We are at the end of October, hooray! This means Halloween is here and two months left of 2020. Where will 2021 go? Let’s not get into world concerns or politics. However, it is always in the back of our minds. Perhaps all the wacky world events has given you some writing inspiration. Speaking of writing, the end of October means that November is here, and NaNoWriMo 2020 will start! Are you in?
Welcome to another edition of Unprocessed Thoughts
Many writers have opinions on NaNoWriMo. Some of these thoughts are positive, while others are negative. Lots of writers don’t care. I see both sides of the debate when it comes to participating in NaNoWriMo. On the upside, it is a great way to hammer out words, pressuring you to finish the manuscript. You can also network with other authors to build professional relationships. On the opposing end, I have heard people talk about how the forced word day count encumbered creativity and can create poor writing. Others have also said there are politics.
All points are probably valid, but I haven’t been involved enough to know. I’ve only done it three times, while other writers have done it well over 10. NaNoWriMo works for some writers while it reflects poorly on others. It seems to be a personal choice, and neither is right or wrong. I’ve only partaken in NaNoWriMo when it lines up with my writing schedule, and I have had positive experiences.
Plus, the NaNoWriMo crew in Edmonton is fantastic. I’ve gotten along with everyone quite well and have enjoyed the write-ins at the library. It gives me an excuse to write somewhere else and visit the library – shame on me for not going more frequently.
The funny thing about writing is it puts you into a bubble of your work. You’re sucked into the world, characters, and creative trance that all writers are familiar with. While I am working on a new first draft, I am transported into this new story and become the characters, becoming completely oblivious to everything that is around me, including world situations . . . Maybe it will be a good thing with the US election coming up.
Now, I am excited about participating in NaNoWriMo 2020 for two reasons:
Reason one: I can explore a brand-new story idea.
Each time I have participated in NaNoWriMo, I experimented with an entirely new story concept. 2014 was Seed Me. 2015 was YEGman. 2018 was The White Hand. 2020 expands on the short story Ash, a story concept that has floated around in my head for the past 12 years.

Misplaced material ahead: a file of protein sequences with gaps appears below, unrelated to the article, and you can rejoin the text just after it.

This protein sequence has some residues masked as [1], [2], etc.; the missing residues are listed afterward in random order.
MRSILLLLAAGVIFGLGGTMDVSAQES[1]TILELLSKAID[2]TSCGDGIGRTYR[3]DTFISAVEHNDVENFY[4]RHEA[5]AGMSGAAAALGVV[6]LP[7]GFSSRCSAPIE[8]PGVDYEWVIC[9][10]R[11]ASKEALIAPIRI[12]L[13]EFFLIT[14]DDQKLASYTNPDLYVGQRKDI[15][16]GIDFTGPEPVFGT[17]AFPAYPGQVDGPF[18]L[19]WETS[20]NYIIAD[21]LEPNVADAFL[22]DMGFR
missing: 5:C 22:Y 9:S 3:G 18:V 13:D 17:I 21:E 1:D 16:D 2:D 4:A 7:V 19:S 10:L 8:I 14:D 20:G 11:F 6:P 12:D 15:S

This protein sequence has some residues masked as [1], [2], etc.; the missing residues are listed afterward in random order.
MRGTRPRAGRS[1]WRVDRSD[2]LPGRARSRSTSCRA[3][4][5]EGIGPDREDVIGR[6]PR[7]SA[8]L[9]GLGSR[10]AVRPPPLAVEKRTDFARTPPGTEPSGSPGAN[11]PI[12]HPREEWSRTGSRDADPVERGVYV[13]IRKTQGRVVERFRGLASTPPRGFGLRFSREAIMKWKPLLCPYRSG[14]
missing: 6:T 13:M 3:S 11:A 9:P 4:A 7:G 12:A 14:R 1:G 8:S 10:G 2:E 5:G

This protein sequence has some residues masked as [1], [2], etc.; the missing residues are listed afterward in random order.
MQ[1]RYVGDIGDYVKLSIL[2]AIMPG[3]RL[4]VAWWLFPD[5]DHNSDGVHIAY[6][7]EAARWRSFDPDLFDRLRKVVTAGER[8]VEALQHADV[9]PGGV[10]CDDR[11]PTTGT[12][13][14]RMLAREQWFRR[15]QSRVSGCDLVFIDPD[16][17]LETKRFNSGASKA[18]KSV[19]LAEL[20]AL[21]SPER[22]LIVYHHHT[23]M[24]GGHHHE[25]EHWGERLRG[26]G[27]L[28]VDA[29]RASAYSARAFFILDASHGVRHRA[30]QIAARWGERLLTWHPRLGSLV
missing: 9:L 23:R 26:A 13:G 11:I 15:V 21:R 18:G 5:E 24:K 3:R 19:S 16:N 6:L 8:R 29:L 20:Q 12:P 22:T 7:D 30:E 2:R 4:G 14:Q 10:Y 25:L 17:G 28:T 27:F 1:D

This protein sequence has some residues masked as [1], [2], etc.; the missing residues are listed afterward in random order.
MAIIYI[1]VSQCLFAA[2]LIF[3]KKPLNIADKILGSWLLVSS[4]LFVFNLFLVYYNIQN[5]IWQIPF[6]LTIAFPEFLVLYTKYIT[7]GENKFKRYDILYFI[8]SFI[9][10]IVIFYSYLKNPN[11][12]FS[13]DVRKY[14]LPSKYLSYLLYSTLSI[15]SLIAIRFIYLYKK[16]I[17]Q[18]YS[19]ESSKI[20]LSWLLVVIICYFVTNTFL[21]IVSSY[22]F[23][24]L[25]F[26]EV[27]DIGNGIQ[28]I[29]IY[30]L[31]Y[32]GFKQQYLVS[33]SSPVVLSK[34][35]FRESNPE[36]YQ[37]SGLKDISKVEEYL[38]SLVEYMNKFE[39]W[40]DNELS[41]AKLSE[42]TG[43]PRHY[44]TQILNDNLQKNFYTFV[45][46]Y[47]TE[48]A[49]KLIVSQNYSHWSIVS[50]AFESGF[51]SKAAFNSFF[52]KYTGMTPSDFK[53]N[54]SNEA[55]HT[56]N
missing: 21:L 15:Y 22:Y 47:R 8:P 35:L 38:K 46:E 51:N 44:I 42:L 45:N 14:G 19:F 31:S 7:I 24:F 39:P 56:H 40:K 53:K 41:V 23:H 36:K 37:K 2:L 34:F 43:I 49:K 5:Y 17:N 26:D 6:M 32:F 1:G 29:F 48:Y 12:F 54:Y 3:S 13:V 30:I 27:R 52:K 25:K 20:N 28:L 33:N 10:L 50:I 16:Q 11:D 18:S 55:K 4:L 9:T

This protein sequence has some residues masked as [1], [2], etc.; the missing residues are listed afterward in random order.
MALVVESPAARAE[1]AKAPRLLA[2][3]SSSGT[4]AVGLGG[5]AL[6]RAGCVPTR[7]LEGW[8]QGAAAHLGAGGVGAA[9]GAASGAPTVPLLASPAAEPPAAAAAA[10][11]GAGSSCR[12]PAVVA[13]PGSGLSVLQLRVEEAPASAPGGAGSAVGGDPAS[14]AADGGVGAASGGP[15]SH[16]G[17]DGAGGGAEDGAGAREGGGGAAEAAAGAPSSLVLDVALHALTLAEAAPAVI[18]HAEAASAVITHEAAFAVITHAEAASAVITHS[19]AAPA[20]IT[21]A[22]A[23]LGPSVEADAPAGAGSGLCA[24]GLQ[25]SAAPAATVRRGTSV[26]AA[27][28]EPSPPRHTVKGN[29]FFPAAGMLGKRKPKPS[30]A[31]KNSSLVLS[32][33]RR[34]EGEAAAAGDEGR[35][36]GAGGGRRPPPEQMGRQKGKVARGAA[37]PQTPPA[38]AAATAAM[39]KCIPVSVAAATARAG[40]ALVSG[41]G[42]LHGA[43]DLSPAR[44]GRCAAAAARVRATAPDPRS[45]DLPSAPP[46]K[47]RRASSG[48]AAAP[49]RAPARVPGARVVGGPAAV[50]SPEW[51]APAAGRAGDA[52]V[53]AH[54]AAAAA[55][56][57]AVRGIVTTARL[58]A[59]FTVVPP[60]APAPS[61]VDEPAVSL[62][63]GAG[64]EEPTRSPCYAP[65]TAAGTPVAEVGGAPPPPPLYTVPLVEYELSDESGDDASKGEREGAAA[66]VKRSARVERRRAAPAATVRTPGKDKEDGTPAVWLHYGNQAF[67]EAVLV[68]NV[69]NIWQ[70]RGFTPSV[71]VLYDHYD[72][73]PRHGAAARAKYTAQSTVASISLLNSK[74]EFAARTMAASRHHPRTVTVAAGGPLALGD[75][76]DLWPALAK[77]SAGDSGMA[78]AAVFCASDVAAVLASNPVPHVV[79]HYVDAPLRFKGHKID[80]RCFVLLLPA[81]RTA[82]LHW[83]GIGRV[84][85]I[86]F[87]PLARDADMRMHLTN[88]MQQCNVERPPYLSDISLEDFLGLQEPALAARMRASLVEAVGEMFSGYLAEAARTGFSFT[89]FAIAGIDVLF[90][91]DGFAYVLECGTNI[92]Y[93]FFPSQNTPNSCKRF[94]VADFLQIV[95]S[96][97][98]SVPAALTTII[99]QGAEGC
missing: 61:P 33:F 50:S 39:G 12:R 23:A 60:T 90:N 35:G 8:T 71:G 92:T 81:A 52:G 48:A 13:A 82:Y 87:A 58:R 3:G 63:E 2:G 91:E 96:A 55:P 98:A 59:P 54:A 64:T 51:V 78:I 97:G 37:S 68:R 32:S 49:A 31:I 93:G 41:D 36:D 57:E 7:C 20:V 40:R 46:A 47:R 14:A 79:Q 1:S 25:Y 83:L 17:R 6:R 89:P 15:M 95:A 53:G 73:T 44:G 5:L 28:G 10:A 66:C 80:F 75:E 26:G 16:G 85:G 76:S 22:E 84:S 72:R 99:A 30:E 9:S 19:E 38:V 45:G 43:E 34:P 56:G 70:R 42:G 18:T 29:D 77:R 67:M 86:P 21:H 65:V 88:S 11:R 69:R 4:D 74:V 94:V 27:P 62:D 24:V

Reason two: expanding my writing craft.
Every time I partake in NaNoWriMo, I also push my writing craft into uncharted territories. Instead of cranking out the same style, the same genre, or working on a sequel, I’ve always tried an entirely new project.
This year, I am moving away from my usual process of systematically breaking down a story – outlining. For many years I was what is called a panster, then I switched to outlining. Then, I read the book Writing Into the Dark: How to Write a Novel Without an Outline by Dean Wesley Smith, which drastically opened my mind. Already I have been exploring writing into the dark with the monthly short stories. These stories felt the most organic and most exciting pieces of fiction that I have written. I have been able to explore writing styles, genres, concepts, and exciting characters. I was unintentionally following a similar process that Dean Wesley Smith mentions in his book.
Writing is fun
People’s writing styles can change as the years go by and work on new projects. After many years of outlining, it seems like I am circling around, and I’m writing more on intuition. I’ll be taking influences from what Dean Wesley Smith mentions about writing into the dark, which is outlining after writing a chapter is done (this is drastically simplifying his book). Other writers have talked about outlining after writing a chapter, so it is not an unheard-of process. Plus, outlining was beginning to feel like work, and quite frankly, I was not enjoying it anymore.
Exploring new writing processes, styles, and genres will help expand your abilities as a writer. Sometimes it is fun. Other times it is a complete nightmare where a project crashes and burns. That’s okay; you’ll become a better writer by learning your limitations and pushing your boundaries. Always write and always experiment. Exploring the unknown as part of the fun of writing, isn’t it?
So to close off, I’ll catch you all in NaNoWriMo 2020!
Beer Note: Zero Issue Multiverse Pale Ale
for this month, I tried the Zero Issue multi-pale ale. It is a 5.4% alcohol level. The beer is made in Calgary, Alberta and the artwork on it is by Scott A. Ford. My tastes have moved away from exceptionally hoppy to lighter beers, which is why I have fewer IPAs and have moved more to pale ales. The beer is an easy drink, goes down smooth, plus the artwork as a fun colour scheme.